Daily Word

Messiah, Son of David & Abraham | Matthew 1:1

1 The record of the genealogy of Jesus the Messiah, the son of David, the son of Abraham:

Matthew 1:1 (NASB)

Matthew Introduction

Let’s begin with a short introduction to the gospel of Matthew. As the first book of the New Testament, it holds a special place, along with the other 3 gospels, in the Bible.

“The Gospels are the most important part of Holy Scripture because all that preceded them led up to them, and all that follows emerges from them. If the revelation of the Gospels were to be removed, the Old Testament would be an enigma, and the remainder of the New Testament would never have been written. These two parts of the Bible, comprising sixty-two of its sixty-six Books, derive their value from the four which we call the Gospels.” (planobiblechapel.org quoting Scroggie) For more on this, click here. It also includes an introduction of the writer. And here is a suggested outline of the book.

Repentance theme

The central teaching of Matthew is about the Kingdom of Heaven – it’s coming. And, to prepare, there needs to be repentance. Dr. Constable presents a useful discussion on this topic here which I encourage you to read. It addresses the question of – What is repentance and what is the expected outcome? 

Messiah, Son of David & Abraham

Matthew sets out to present Jesus as Messiah, the fulfillment of OT prophecies that He would come from King David and both are from Abraham. “The Old Testament prophets predicted that the Messiah would be born of a woman (Gen. 3:15), of the seed of Abraham (Gen. 22:18), through the tribe of Judah (Gen. 49:10), and of the family of David (2 Sam. 7:12-13). Jesus qualified in every respect.” (planobiblechapel.org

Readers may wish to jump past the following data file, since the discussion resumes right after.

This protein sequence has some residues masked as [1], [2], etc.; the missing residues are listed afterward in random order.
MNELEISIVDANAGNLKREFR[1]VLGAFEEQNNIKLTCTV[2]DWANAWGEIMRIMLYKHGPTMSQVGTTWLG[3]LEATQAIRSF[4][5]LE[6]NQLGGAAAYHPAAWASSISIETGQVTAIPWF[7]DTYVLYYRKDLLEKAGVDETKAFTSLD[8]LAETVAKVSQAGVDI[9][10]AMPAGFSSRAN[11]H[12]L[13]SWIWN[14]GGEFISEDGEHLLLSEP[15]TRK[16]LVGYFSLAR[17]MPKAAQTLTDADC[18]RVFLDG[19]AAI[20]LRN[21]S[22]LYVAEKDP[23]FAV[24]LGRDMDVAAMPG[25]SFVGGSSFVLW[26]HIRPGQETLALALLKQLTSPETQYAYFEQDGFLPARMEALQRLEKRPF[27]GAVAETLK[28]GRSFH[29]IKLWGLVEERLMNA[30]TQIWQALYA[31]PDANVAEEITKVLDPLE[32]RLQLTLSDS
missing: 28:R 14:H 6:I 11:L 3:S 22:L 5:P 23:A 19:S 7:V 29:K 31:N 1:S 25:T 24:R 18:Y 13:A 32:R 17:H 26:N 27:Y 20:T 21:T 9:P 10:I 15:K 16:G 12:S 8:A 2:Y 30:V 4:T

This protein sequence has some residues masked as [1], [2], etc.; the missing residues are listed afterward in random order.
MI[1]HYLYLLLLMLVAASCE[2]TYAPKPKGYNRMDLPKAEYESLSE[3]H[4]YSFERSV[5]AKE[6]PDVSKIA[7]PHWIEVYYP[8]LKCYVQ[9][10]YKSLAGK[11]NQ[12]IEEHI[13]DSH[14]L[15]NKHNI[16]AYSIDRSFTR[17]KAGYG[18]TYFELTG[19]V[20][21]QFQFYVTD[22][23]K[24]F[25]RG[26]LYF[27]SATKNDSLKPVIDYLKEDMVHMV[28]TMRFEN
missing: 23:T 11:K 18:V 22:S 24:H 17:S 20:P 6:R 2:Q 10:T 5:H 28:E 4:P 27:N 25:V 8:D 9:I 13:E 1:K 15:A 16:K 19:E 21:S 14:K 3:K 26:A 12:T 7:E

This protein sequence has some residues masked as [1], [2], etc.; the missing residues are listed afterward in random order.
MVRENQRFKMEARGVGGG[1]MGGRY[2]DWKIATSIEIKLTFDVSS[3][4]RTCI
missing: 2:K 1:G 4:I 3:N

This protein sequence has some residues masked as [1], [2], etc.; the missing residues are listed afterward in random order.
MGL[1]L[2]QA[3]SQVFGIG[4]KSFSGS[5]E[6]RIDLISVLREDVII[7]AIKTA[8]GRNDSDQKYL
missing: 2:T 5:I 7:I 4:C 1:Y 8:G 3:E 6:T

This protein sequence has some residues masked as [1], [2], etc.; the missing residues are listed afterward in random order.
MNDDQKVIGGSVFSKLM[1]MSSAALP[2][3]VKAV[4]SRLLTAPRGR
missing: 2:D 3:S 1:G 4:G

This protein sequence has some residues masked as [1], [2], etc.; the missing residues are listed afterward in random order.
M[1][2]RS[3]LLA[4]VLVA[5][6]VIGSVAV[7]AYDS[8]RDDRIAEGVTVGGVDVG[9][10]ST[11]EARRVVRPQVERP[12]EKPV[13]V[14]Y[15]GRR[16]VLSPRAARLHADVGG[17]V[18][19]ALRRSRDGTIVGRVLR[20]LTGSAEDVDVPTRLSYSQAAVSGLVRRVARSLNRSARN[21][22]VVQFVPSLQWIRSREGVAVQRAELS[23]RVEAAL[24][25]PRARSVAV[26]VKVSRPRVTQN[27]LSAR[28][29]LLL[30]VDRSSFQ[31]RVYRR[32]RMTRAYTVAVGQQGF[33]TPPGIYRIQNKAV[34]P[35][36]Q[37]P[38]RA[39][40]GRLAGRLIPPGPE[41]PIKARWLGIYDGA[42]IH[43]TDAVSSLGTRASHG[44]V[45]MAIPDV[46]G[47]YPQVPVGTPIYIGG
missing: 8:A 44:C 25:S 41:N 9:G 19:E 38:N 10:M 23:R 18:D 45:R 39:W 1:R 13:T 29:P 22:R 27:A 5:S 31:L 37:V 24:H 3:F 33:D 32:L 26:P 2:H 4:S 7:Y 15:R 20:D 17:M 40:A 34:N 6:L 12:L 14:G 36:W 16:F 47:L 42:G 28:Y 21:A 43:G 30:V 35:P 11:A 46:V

Messiah means Anointed One (משיח) in Hebrew. It’s translated Christos (Χριστός) in Greek (where we get the name Christ). Old Testament prophecies lead us to know: “The Messiah would be a Hebrew man (Isaiah 9:6) born in Bethlehem (Micah 5:2) of a virgin (Isaiah 7:14), a prophet akin to Moses (Deuteronomy 18:18), a priest in the order of Melchizedek (Psalm 110:4), a king (Isaiah 11:1–4), and the Son of David (Matthew 22:42) who suffered before entering His glory (Isaiah 53). Jesus met each of these messianic requirements.” (gotquestions.org)


  • We need to seriously consider this question of repentance for our own lives. Even as Christians, we often neglect repentance and reconciliation with God and others. It’s too easy to just “let it slide” because we don’t think the sin is so big, or, we always do that, or, that’s the way we are. Wrong! Each and every sin needs to be confessed and repented of so our relationship with the Father can be restored and He can fill and control us.
  • Who is Jesus to us? Is he Messiah, the anointed one, the One who is Lord of our life?
Handels Messiah. Image from revelationcentral.com *

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